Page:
The coalition told us that they would deliver 25 megabits per second download speed for all households by December 2016. The minute they were in office, the minute they won the election, they said, 'We can't make that promise,' and they tried to blame us for it. Everyone was telling them it wasn't achievable but they still pressed ahead with it. They knew they could not do that. They knew that they couldn't deliver their NBN for $29 billion by the end of 2016. They knew that. So we now have a nearly $50 billion multi-technology mix, and questions are being raised about how much extra it's going to cost to build and how much less revenue it's going to generate. In the meantime Australian consumers suffer and wonder whether it would be better to go on the soon-to-be-rolled-out 5G wireless network. They're actively contemplating spending more on data through another system rather than use this mess of a broadband network championed by the coalition.

That raises further questions about whether the network itself will face more of this slow drift away from it. People who should be using the National Broadband Network will be using a 5G network. The revenue forecasts of the Prime Minister's network will slip even further, so now they need to put this type of levy in place. If they don't, they'll be in a world of pain. The parliament has been put in a terrible position as a result of the mess championed by the Prime Minster when he was the communications minister. If we don't support this, it will put the NBN in a worse position. As much as we are uptight about the fact that people will be paying nearly $100 more a year for their broadband in those areas that are not on the NBN, to not support this would put us in a worse position. The coalition forces the parliament to support this because no commonsense proposition would have you put this network, which is already in a bad way, in a worse position.

Every single person who is upset about this rollout should direct their anger to the coalition for the way they have done this.

Mr Stephen Jones interjecting

Mr HUSIC: Absolutely. Consumers should turn the coalition into a pinata, as the member for Whitlam rightly observed, because they have been let down. The speeds aren't as fast; the network's costing more; it's not rolling out in the way that they promised; it's not delivering the speeds that they promised—and now we have to pay more for it through a consumer levy.

In the architecture of what Labor put together, we had a universal pricing approach that would have seen the cities of the nation cross-subsidising the rollout and the way that the service was delivered into regional Australia. You know what? Australians wouldn't mind that whatsoever. They support the notion that, if you're in the city, you can support regional areas getting this rollout. They get it. It was ticked off. The ACCC ticked off on it. When it was ticked off, no-one ever thought in their wildest dreams that, after having that universal mechanism in place, we'd have to come back and put a levy on top of it. No-one would have thought that. But, because we have Borat's broadband being championed by the Prime Minister, that's what we face.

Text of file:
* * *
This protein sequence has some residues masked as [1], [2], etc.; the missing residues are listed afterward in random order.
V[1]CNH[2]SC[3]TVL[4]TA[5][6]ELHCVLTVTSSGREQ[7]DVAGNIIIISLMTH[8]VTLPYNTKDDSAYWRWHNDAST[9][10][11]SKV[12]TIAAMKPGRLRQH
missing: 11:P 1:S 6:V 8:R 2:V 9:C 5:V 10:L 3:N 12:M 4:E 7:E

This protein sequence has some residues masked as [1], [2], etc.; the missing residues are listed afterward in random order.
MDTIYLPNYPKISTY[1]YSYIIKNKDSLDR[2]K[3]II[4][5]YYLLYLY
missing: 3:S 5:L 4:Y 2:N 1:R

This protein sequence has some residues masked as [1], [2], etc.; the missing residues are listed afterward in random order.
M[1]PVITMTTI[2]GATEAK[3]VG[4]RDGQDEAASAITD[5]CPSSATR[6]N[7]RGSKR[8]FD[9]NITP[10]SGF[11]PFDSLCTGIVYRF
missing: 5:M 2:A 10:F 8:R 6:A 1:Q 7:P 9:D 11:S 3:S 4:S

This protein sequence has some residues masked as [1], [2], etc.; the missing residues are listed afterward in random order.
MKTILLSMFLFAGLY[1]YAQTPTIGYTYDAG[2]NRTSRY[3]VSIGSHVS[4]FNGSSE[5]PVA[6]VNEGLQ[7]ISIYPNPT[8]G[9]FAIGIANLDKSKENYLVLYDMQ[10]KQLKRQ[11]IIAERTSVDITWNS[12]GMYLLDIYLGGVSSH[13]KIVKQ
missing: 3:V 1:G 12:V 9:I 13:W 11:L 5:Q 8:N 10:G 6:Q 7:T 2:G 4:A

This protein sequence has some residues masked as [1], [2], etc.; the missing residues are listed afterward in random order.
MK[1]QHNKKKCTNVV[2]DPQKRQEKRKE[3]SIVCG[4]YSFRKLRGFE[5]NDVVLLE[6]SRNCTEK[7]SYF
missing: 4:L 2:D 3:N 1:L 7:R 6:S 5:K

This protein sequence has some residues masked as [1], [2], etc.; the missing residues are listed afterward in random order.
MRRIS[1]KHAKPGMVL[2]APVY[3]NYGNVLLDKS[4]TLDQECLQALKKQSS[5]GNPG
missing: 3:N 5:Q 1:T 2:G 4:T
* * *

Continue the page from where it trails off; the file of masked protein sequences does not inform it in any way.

On top of that, what does it do in terms of the economy? Last month NBN Co released a report. They got a bunch of consultants in to bring together a report called Connecting Australia: the impact of the NBN on Australian lives and the economy. It was breathlessly reported. Guess what? Everyone in the country knew what having a modern broadband network would do for the general community and for business. NBN Co have to put these reports together, but not to convince everyone who's already aware of that; this report seemed more likely to be used to convince the government of the value of the network. We all know.

I point out that you, Madam Deputy Speaker Bird, chaired the House of Representatives Standing Committee on Infrastructure and Communications. I was proud to be on the committee that you chaired at that point in time, when we visited the country and we heard directly from regional Australia in particular, who said what mobile broadband networks do and the value they create for the digital economy—for which I'm the shadow minister with portfolio responsibility—in this country. Everyone knew that, but now NBN Co has to spend good money putting these types of reports together to convince the coalition that getting this right makes a lot of sense from the economy's perspective and from the community's perspective.

From people in the electorate I represent—Woodcroft had been stuck for ages. We finally were able to get them on the NBN rollout plan, and then that plan was torn up by the then communications minister, Malcolm Turnbull. It then got put back on, but only half the job got done because the rest had cable broadband—and they're now complaining about the fact that they have that. In other parts of the electorate I represent, like Glendenning, constituents are telling me that they're getting one-megabit-per-second download speed—in some cases, half. They were told that cable broadband would work and are constantly frustrated by it. Rooty Hill and Mount Druitt residents are telling me that they're experiencing this.

The reason why I have a problem with that is that businesses in the CBDs of the electorate I represent in Western Sydney rely on a modern broadband network just as much as they'd rely on having a good connection to gas, water and electricity. A modern broadband network is fundamental for a business to run—and run at less cost—to thrive, to put people on and to create new business opportunity, which we see occurring when you do have a modern network in place.

Some of the other legislation that's before us is all straightforward. Of course, the way in which you relate or deal with developers in the infrastructure rollout and some of the stuff that's embedded in this legislation makes perfect sense. The thing that drives us crazy is not only that there's been a distortion of what we thought could be achieved, what was possible and what should have been rolled out. Now, because of the deliberate mess made by the coalition on broadband, we pay for it economically because the country's denied opportunity; we pay for it socially because communities are frustrated by the lack of the network; and we pay more for it as consumers through the levies that are being advocated by the coalition. It is a complete mess. As I said before, it's not the multi-technology mix; it's the Malcolm Turnbull mess. We are paying for it, and these bills represent that failure. The chickens are coming home to roost as a result of those bad decisions made by the coalition.